Friday, February 16, 2007

Preview of #14 Georgetown @ Villanova, Saturday, Feb. 17, 2007, noon @ Wachovia Center

By Craig Dimitri

The Wildcats will face the #14 Georgetown Hoyas on Saturday, February 17, 2007, at high noon at the Wachovia Center in South Philadelphia. In January, they stopped a seven-game Hoya winning streak; now, they must ratchet it up a bit, in order to break an eight-game Georgetown winning streak, the longest such streak for Georgetown in Big East play in nearly 20 years (1989 was the last time it happened...) A comprehensive preview…

Georgetown is celebrating its basketball centennial this season, as it has an extremely ancient program. Villanova's did not start until 1920-21, almost a generation later.

The Viewpoint on the #14 Georgetown Hoyas

Coach: John Thompson III, who spent four years at the helm of Princeton (where he also played, graduating in 1988) and now in its third season at Georgetown, 61-28 record. Guided the Hoyas to a 23-10 record in 2005-06 and to the Sweet 16.

2006-07 season analysis:
9-2 Big East, 19-5 overall, RPI rank #26

Nonconference Schedule

Georgetown’s record is impressive. At the same time, it should be noted that they faced a reasonably arduous nonconference schedule, and by Georgetown historical standards, extremely arduous. This is yet another area where JT III does not in fact resemble his father. The elder JT was notorious for loading his December schedule with the highest transfat content in America, playing some of the weakest opponents in the old, decrepit Capital Centre in distant Landover, Maryland.

In contrast, Georgetown’s strength of schedule (SOS) as calculated by Jerry Palm of, as of Sunday, February 11, 2007, is at a respectable #38. (Villanova has one of the toughest, ranked at #6). The Hoyas even invaded Cameron Indoor Stadium at Duke in December, which is the sort of place that his father would avoid like the plague in December. Duke’s weakness this year means that the Hoyas’ loss there does not give them the RPI bump it ordinarily would have, but GU deserves credit for scheduling the home-and-home. Other power-conference games: the Hoyas also traveled to Michigan and Vanderbilt, while losing at home to Oregon.

Cupcakes: Georgetown racked up some easy wins over Hartford, @ Fairfield, Ball State, James Madison, Oral Roberts, newly-Division I Winston-Salem State (whom I believe shares the Lawrence Joel Coliseum in that North Carolina town with Wake Forest), Towson, and Navy. They also had a home loss to Old Dominion, but the Monarchs are having a solid season, ranked #58 by the RPI.

(To the current students reading this – ODU is one of the chief villains in Villanova basketball history. As a #14 seed, Petey Sessoms led the Monarchs to a shocking upset of the Kerry Kittles/Jason Lawson/Alvin Williams/Jonathan Haynes Wildcats, a #3 seed, in triple overtime on St. Patrick’s Day in 1995. That team roared into the NCAA tournament after winning the Big East tournament title, the only Villanova team to do so, before or since.)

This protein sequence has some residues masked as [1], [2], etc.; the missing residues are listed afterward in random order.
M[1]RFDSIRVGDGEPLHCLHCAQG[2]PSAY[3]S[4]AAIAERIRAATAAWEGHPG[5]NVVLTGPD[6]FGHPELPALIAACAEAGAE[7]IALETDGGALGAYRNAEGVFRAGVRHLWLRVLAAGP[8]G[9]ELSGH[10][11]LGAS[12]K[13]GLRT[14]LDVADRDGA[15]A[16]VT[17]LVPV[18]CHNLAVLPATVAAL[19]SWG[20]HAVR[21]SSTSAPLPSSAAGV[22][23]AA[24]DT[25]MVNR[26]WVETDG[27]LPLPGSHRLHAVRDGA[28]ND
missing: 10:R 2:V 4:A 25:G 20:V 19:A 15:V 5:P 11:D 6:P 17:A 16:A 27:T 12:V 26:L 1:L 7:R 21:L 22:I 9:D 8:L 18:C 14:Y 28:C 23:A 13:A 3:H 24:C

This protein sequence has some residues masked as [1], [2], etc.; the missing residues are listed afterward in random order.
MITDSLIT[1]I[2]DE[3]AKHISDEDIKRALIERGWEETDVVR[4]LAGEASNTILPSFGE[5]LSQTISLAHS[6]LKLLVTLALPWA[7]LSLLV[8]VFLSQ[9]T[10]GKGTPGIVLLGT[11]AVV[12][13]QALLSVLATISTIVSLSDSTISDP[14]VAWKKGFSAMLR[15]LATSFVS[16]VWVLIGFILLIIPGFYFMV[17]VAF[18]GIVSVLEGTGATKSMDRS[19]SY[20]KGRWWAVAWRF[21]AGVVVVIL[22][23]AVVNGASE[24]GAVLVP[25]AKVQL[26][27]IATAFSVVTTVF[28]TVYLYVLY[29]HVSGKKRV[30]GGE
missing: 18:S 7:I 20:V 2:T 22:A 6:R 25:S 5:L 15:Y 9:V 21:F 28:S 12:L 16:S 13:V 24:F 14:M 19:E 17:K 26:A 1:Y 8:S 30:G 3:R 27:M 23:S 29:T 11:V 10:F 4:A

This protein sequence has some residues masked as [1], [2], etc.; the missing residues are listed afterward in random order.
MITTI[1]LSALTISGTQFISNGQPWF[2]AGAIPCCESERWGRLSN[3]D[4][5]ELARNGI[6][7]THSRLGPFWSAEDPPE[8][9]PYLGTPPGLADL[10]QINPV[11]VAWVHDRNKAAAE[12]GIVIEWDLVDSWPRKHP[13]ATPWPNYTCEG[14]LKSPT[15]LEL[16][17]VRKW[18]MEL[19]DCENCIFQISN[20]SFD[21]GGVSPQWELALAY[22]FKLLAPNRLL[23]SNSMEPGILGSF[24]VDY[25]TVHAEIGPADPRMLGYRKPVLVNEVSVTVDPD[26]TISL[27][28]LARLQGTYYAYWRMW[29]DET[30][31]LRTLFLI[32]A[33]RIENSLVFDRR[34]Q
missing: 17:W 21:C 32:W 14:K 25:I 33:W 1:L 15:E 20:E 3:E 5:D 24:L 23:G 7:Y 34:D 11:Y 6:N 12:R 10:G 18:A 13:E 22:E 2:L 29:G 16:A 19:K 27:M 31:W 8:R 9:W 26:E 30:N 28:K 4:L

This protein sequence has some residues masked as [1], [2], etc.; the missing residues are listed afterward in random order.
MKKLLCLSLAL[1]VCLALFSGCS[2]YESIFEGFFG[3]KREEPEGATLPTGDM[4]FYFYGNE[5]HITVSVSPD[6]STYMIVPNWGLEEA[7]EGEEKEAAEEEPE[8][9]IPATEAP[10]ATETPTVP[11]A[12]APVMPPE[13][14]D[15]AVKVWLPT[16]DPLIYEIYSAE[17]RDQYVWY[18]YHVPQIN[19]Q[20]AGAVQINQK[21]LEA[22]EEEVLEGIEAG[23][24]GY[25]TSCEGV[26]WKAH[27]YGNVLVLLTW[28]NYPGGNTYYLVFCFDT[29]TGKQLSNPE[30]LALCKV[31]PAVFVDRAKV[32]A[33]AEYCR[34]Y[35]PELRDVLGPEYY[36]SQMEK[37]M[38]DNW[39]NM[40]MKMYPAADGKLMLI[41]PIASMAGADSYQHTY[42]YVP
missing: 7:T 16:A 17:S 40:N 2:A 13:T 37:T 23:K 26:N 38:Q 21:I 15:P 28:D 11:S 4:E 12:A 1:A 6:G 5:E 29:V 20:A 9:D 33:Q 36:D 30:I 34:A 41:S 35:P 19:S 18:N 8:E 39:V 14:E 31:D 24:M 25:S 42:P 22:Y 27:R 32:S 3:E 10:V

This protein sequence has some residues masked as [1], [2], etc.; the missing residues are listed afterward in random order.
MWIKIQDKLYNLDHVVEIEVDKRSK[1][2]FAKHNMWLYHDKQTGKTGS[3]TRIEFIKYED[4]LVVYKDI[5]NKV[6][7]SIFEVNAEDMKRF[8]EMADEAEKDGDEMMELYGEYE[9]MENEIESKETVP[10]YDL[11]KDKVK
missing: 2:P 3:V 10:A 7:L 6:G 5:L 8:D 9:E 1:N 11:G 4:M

The only common opponent with VU, outside of the Big East, was Navy. Both Big East schools hosted the Midshipmen, but Georgetown had a much easier time sinking Navy, sending the Midshipmen to the bottom of the Potomac by an easy 65-44 margin. In contrast, the Wildcats had a much more difficult time sinking Navy, to the bottom of the Schuylkill, winning just 70-61, on November 25, 2006, at the Pavilion.

Big East Schedule

The Hoyas embark upon the Villanova trip on a torrid tear, having won eight consecutive games. Their most recent loss was in mid-January, losing @ then-#7 Pitt, 74-69 on Jan. 13, five days after falling by four points, to the Wildcats at the Verizon Center (where Villanova remains inexplicably undefeated, since the building opened in 1998!)

The Hoyas actually stumbled a bit out of the gate, beating Notre Dame and then losing at home to ‘Nova and @ Pitt. Villanova’s victory snapped a seven-game winning streak for Georgetown. However, in the subsequent eight-game winning streak, they have been very impressive, not just in the caliber of opponent but in the margins of victory. After the loss to Pitt, seven of the eight victories have been by double-digits. And in an ominous sign for Villanova, Georgetown’s two most recent conquests have been blowout victories over quality opponents in Marquette and West Virginia.

First, they made the New Jersey road trip, to both Rutgers and Seton Hall in three days, and beat both of them by double-digits (RU is dangerous in the RAC, even when they are bad, like this year). They returned to DC, pounded DePaul and Cincinnati, and then went back on the road – where first they crushed St. John’s, 72-48. And in what was the most incredible victory of all, properly garnering national attention – the Hoyas wrecked Louisville’s dedication of Denny Crum Court at Freedom Hall, winning 73-65 on Feb. 7, 2007. The Hoyas then returned home and mauled # Marquette by 18 points, 76-58 on February 10, 2007. On Monday, February 12, they crushed West Virginia, 71-53.
Georgetown Starters/Rotation

The Georgetown starting five is set in concrete: Hibbert, Green, and Wallace have started all 24 games, with Sapp starting all but one, and Summers all but three. They have some additional depth, though, in light of such a rigid starting lineup. It’s in theory a eight-man rotation, but the starters have the bulk of the minutes, with the sixth, seventh, and eighth players all averaging 12.3 min/game or less. Of the starters, all but Roy Hibbert can shoot from the perimeter, with varying degrees of success. (Ironically, although the pure Princeton system calls for even big men to take a three-pointer every once in a while, Hibbert has yet to take an attempt from long-range.)

The Player to Stop

#55 Roy Hibbert - 7-2 - Jr - Center- 13.4 points/6.4 rebounds/2.4 blocks/26.1 min/per game (Adelphia, MD)